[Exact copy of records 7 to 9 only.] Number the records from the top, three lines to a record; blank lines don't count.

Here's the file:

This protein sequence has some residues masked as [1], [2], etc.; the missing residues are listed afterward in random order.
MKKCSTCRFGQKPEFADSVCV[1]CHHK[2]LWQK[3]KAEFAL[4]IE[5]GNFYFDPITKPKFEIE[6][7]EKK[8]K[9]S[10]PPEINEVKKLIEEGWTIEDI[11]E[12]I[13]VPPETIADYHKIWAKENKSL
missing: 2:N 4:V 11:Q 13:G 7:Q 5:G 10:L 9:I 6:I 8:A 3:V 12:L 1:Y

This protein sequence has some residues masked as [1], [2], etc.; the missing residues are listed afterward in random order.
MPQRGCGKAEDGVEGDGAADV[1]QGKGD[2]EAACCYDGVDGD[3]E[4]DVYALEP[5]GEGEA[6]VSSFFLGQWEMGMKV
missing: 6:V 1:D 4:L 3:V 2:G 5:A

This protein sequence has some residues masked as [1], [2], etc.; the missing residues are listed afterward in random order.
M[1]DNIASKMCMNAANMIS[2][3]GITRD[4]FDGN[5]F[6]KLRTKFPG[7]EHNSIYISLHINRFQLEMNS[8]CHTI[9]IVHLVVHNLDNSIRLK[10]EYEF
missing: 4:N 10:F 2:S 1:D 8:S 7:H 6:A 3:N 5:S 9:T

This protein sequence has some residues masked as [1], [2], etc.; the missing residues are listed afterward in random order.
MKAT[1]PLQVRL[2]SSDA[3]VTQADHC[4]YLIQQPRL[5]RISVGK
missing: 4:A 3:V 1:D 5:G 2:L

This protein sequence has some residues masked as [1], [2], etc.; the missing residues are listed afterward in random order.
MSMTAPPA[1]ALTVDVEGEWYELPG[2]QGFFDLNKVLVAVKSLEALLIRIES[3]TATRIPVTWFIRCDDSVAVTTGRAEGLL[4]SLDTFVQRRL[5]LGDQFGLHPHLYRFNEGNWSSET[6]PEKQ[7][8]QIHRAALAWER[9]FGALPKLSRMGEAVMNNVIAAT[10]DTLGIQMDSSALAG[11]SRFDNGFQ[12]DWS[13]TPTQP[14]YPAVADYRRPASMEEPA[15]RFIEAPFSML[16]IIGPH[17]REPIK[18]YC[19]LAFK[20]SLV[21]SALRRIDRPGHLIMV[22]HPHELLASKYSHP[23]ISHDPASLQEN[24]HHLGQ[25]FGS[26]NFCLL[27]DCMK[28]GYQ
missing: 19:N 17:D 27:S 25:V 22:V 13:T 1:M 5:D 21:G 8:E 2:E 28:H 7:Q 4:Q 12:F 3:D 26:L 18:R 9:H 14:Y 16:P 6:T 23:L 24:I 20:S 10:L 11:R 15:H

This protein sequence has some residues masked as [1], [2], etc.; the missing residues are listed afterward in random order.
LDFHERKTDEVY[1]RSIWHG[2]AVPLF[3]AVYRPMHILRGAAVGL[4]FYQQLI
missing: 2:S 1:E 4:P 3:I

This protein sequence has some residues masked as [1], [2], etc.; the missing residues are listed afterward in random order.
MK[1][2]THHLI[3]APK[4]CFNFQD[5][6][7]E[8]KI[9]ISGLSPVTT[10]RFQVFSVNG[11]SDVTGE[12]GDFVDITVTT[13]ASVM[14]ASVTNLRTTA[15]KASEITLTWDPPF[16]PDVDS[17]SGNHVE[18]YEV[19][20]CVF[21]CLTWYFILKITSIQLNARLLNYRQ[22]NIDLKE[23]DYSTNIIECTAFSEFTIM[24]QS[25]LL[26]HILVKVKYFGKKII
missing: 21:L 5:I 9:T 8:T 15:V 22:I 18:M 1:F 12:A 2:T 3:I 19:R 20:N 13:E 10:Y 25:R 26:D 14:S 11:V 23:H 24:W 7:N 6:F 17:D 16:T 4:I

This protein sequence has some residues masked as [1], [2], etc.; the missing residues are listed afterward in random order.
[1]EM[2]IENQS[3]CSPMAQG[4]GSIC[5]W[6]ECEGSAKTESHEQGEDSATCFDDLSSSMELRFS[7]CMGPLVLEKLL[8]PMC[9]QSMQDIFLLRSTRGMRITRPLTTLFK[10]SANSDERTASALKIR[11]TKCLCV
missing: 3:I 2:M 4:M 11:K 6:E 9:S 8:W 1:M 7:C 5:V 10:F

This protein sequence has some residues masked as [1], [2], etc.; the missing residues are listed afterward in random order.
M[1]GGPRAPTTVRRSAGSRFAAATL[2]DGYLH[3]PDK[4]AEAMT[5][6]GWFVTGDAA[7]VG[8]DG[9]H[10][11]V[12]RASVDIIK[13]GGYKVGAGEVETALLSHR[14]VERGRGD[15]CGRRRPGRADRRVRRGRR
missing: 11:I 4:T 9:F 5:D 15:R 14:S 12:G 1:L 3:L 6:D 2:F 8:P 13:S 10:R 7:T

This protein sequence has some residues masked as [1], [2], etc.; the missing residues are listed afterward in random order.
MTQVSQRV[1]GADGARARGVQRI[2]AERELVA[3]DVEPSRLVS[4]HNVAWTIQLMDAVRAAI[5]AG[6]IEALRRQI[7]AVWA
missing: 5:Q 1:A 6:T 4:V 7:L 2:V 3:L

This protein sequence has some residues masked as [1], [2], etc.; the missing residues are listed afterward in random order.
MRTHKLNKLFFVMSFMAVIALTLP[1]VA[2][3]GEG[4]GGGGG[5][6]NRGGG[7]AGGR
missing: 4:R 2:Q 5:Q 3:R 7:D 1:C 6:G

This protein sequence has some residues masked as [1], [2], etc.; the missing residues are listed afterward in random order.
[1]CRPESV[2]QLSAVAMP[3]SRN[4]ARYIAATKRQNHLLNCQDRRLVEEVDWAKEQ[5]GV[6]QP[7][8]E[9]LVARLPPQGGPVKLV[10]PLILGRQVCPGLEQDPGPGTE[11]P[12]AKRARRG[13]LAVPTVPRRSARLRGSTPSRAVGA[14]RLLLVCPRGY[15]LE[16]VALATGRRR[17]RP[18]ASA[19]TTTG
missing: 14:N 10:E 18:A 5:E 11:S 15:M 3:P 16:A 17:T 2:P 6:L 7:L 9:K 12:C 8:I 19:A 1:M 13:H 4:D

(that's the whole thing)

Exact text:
This protein sequence has some residues masked as [1], [2], etc.; the missing residues are listed afterward in random order.
MK[1][2]THHLI[3]APK[4]CFNFQD[5][6][7]E[8]KI[9]ISGLSPVTT[10]RFQVFSVNG[11]SDVTGE[12]GDFVDITVTT[13]ASVM[14]ASVTNLRTTA[15]KASEITLTWDPPF[16]PDVDS[17]SGNHVE[18]YEV[19][20]CVF[21]CLTWYFILKITSIQLNARLLNYRQ[22]NIDLKE[23]DYSTNIIECTAFSEFTIM[24]QS[25]LL[26]HILVKVKYFGKKII
missing: 21:L 5:I 9:T 8:T 15:V 22:I 18:M 1:F 12:A 2:T 3:I 19:R 20:N 13:E 10:Y 25:R 26:D 14:S 11:V 23:H 24:W 7:N 6:F 17:D 16:T 4:I

This protein sequence has some residues masked as [1], [2], etc.; the missing residues are listed afterward in random order.
[1]EM[2]IENQS[3]CSPMAQG[4]GSIC[5]W[6]ECEGSAKTESHEQGEDSATCFDDLSSSMELRFS[7]CMGPLVLEKLL[8]PMC[9]QSMQDIFLLRSTRGMRITRPLTTLFK[10]SANSDERTASALKIR[11]TKCLCV
missing: 3:I 2:M 4:M 11:K 6:E 9:S 8:W 1:M 7:C 5:V 10:F

This protein sequence has some residues masked as [1], [2], etc.; the missing residues are listed afterward in random order.
M[1]GGPRAPTTVRRSAGSRFAAATL[2]DGYLH[3]PDK[4]AEAMT[5][6]GWFVTGDAA[7]VG[8]DG[9]H[10][11]V[12]RASVDIIK[13]GGYKVGAGEVETALLSHR[14]VERGRGD[15]CGRRRPGRADRRVRRGRR
missing: 11:I 4:T 9:F 5:D 15:R 14:S 12:G 1:L 3:L 6:D 2:F 8:P 13:S 10:R 7:T